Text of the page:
This is the first of a three part series on how various railroads worked their way to Cincinnati, OH.
APPROACHES TO CINCINNATI BY RAIL.
There are five railroad depots, at either of which the traveler who 'approaches Cincinnati by rail is laid down. The Cincinnati, HamilTon And Dayton Depot, the Plum Street Depot, the Ohio And Mississippi Depot, and the Litte Miami Depot are in the city. The Kentucky Central Depot is in Covington.
The Cincinnati, Hamilton and Dayton Depot is the terminus of the Cincinnati, Hamilton and Dayton Railroad; the Atlantic and Great Western Railroad, or Erie Railway; the Cincinnati, Richmond and Chicago Railroad; the Dayton and Michigan Railroad; and the Cincinnati, Hamilton and Indianapolis Railroad.
APPROACH NO. 1.
All trains over the five roads named pass through the suburbs, as follows:
Hamilton—25 miles, with 13,000 inhabitants. Situated on the Great Miami Riven An important manufacturing town. Has many fine public buildings and extensive manufactories. The home of a large number of Cincinnati merchants.
Glendale—On the right, 15 miles, with 1,500 inhabitants. An incorporated village; laid out in 1851. Possesses several handsome churches and an extensive female college. One of the quietest, handsomest, and most retired suburbs of the city; the home of many of Cincinnati's wealthiest citizens. It is only eleven miles from here by the fine turnpike that leads to the city.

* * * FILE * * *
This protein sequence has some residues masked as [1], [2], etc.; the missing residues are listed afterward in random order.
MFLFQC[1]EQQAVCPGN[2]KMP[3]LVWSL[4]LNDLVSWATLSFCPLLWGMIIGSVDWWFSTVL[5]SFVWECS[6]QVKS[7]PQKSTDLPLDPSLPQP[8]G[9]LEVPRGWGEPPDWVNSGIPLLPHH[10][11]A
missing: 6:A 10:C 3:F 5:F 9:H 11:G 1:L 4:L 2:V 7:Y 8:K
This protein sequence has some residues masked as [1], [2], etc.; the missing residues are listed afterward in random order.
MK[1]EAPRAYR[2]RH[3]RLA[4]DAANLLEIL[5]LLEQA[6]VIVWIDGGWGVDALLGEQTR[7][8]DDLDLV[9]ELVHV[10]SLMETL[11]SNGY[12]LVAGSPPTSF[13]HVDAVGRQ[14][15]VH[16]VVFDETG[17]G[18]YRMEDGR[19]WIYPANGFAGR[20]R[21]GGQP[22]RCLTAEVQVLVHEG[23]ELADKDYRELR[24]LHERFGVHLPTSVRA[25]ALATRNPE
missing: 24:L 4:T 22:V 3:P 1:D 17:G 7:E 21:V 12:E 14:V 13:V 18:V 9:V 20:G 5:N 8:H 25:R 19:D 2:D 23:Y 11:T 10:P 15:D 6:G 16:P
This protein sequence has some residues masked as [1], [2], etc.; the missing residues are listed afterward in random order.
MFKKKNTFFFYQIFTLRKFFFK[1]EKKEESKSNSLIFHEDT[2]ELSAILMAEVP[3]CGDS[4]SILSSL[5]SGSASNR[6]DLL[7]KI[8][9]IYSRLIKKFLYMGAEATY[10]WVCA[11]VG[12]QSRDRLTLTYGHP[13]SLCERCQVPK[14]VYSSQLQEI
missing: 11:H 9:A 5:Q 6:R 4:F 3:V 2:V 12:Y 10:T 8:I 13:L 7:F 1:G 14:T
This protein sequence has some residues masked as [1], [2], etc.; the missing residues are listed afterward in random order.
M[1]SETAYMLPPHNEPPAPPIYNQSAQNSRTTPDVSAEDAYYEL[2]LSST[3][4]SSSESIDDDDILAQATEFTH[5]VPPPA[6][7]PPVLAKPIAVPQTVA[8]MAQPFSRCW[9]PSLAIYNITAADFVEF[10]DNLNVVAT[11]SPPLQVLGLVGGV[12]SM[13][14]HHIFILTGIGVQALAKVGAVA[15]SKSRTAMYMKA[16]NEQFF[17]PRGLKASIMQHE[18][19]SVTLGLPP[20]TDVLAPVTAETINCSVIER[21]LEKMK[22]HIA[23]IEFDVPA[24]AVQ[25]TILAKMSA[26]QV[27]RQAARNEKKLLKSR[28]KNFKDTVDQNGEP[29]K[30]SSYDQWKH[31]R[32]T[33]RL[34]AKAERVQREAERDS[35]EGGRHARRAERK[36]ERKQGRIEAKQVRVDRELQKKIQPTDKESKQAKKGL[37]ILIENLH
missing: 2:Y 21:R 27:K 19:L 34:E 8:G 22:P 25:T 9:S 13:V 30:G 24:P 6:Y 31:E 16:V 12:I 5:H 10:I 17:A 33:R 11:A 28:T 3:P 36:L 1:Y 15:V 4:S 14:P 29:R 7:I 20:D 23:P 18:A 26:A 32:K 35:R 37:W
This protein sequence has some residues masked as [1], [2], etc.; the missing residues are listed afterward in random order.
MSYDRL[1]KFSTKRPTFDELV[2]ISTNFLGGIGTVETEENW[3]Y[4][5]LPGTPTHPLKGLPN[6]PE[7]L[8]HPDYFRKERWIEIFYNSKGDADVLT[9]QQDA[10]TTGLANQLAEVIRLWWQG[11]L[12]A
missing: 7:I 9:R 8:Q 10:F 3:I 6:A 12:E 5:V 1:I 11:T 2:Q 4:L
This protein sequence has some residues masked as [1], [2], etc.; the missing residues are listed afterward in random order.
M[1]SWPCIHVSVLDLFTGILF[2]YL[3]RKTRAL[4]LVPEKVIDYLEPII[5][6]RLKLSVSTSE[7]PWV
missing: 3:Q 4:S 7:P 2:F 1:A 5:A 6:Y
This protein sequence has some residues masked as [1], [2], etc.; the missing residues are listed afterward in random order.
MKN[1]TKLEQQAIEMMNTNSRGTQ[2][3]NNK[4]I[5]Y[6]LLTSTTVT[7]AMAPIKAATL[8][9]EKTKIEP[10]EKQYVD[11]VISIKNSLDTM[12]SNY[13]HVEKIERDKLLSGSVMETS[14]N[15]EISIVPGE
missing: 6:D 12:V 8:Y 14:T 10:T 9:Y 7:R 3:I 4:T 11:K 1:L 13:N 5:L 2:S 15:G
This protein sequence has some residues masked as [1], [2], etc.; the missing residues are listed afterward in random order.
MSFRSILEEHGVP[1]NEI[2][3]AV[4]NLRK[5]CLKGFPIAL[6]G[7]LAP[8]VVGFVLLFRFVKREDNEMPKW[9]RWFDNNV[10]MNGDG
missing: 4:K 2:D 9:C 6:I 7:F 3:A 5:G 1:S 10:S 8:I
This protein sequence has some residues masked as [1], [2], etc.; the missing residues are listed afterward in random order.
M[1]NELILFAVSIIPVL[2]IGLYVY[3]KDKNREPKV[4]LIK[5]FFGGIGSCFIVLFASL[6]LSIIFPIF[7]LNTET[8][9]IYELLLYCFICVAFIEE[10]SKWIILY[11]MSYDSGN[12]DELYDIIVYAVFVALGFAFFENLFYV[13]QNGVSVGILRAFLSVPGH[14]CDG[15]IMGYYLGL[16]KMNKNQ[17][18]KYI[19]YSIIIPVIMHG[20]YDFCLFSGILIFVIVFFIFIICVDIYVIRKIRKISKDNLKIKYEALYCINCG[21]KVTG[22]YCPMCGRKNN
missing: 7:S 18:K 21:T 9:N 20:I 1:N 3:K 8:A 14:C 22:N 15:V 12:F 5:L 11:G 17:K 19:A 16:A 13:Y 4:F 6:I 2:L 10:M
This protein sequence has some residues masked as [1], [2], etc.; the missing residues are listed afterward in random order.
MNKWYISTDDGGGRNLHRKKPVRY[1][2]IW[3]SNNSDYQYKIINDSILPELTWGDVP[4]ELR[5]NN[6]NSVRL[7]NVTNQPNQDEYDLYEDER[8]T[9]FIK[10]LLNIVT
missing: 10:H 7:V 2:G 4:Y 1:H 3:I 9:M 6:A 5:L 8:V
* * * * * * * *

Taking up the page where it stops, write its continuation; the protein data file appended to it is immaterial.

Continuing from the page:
After leaving Glendale the line crosses Mill Creek four times before reaching the depot.
Lockland and Wyoming Station—12 miles; both incorporated villages. Lockland—On the left, with about 1,200 inhabitants. An old established place, situated on the Miami and Erie Canal; bounded on the east by the C, O, C. & I. R. R. (Dayton Short Line), with depot. A thriving place. Possesses some manufactories. Is joined on the east to the incorporated village of Reading, with 3,000 inhabitants. Wyoming—On the right, with about 800 inhabitants. A new place, situated on the Glendale turnpike. The hills of Wyoming, which are crowned with many handsome residences, command an extensive and wide-spread view of the beautiful Mill Creek Valley. The handsome church and most of the fine residences around it seen from the cars were dense woods only a few years ago.
Hartwell—On the left, lOf miles, with 300 inhabitants. Laid out in 1868 by the Hamilton County Building Association. The dwellings are all new, commodious, and of pleasing architecture. Is one of the most beautiful suburbs in the valley.
The large building on the right after leaving Hartwell is the City Infirmary; on the left, the Hamilton County fair grounds and the County Infirmary.
Carthage—On the left, 10 miles, with 1,000 inhabitants. An old established place. A favorite drive from the city by the Avenue road.
The extensive building on high ground to the left is the Longview Lunatic Asylum. The Miami and Erie Canal runs through the asylum grounds between the building and the railroad track. A double track on this line commences here to the city.
WintonPlace—On the right, 64 miles, with about 100inhabitants. A new village upon the borders of the celebrated Spring Grove Cemetery.
On the left is seen the Catholic church and the cemetery of St. Bernard.